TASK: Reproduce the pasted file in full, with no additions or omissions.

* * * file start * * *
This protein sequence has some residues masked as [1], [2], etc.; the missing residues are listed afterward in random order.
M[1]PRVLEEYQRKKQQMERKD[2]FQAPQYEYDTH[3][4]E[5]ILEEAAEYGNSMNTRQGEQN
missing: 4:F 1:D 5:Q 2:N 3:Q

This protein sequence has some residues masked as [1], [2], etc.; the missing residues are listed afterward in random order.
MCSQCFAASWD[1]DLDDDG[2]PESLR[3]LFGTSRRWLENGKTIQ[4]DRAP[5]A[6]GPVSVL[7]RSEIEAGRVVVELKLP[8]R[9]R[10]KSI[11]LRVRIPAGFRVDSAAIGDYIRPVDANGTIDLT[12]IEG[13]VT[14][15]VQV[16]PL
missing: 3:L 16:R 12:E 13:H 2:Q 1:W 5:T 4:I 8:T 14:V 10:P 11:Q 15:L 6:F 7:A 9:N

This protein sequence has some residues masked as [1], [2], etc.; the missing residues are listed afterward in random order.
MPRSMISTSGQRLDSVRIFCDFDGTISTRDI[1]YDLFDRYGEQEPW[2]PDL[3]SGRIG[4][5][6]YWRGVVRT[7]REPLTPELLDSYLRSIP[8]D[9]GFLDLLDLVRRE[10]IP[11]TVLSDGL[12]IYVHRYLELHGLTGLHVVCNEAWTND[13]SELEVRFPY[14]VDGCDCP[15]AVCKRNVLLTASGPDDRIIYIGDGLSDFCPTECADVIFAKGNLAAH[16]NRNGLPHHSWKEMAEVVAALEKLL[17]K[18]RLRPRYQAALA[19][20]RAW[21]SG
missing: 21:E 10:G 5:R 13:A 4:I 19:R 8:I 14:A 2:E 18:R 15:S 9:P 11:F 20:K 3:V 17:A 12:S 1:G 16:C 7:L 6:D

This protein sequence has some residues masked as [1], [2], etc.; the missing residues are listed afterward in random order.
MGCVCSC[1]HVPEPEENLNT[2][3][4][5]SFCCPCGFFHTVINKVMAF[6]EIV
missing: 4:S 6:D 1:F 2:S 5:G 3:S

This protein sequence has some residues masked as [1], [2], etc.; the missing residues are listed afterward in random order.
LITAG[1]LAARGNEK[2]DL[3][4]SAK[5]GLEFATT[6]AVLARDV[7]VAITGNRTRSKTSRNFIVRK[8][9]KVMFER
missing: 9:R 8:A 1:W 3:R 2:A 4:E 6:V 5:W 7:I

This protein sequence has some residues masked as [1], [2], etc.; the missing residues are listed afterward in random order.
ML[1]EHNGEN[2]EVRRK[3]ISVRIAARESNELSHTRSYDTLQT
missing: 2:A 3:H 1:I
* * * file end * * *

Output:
This protein sequence has some residues masked as [1], [2], etc.; the missing residues are listed afterward in random order.
M[1]PRVLEEYQRKKQQMERKD[2]FQAPQYEYDTH[3][4]E[5]ILEEAAEYGNSMNTRQGEQN
missing: 4:F 1:D 5:Q 2:N 3:Q

This protein sequence has some residues masked as [1], [2], etc.; the missing residues are listed afterward in random order.
MCSQCFAASWD[1]DLDDDG[2]PESLR[3]LFGTSRRWLENGKTIQ[4]DRAP[5]A[6]GPVSVL[7]RSEIEAGRVVVELKLP[8]R[9]R[10]KSI[11]LRVRIPAGFRVDSAAIGDYIRPVDANGTIDLT[12]IEG[13]VT[14][15]VQV[16]PL
missing: 3:L 16:R 12:E 13:H 2:Q 1:W 5:T 4:I 8:T 14:V 10:P 11:Q 15:L 6:F 7:A 9:N

This protein sequence has some residues masked as [1], [2], etc.; the missing residues are listed afterward in random order.
MPRSMISTSGQRLDSVRIFCDFDGTISTRDI[1]YDLFDRYGEQEPW[2]PDL[3]SGRIG[4][5][6]YWRGVVRT[7]REPLTPELLDSYLRSIP[8]D[9]GFLDLLDLVRRE[10]IP[11]TVLSDGL[12]IYVHRYLELHGLTGLHVVCNEAWTND[13]SELEVRFPY[14]VDGCDCP[15]AVCKRNVLLTASGPDDRIIYIGDGLSDFCPTECADVIFAKGNLAAH[16]NRNGLPHHSWKEMAEVVAALEKLL[17]K[18]RLRPRYQAALA[19][20]RAW[21]SG
missing: 21:E 10:G 5:R 13:A 4:I 19:R 8:I 14:A 2:E 18:R 15:S 9:P 11:F 20:K 3:V 17:A 12:S 1:G 16:C 7:L 6:D

This protein sequence has some residues masked as [1], [2], etc.; the missing residues are listed afterward in random order.
MGCVCSC[1]HVPEPEENLNT[2][3][4][5]SFCCPCGFFHTVINKVMAF[6]EIV
missing: 4:S 6:D 1:F 2:S 5:G 3:S

This protein sequence has some residues masked as [1], [2], etc.; the missing residues are listed afterward in random order.
LITAG[1]LAARGNEK[2]DL[3][4]SAK[5]GLEFATT[6]AVLARDV[7]VAITGNRTRSKTSRNFIVRK[8][9]KVMFER
missing: 9:R 8:A 1:W 3:R 2:A 4:E 6:V 5:W 7:I

This protein sequence has some residues masked as [1], [2], etc.; the missing residues are listed afterward in random order.
ML[1]EHNGEN[2]EVRRK[3]ISVRIAARESNELSHTRSYDTLQT
missing: 2:A 3:H 1:I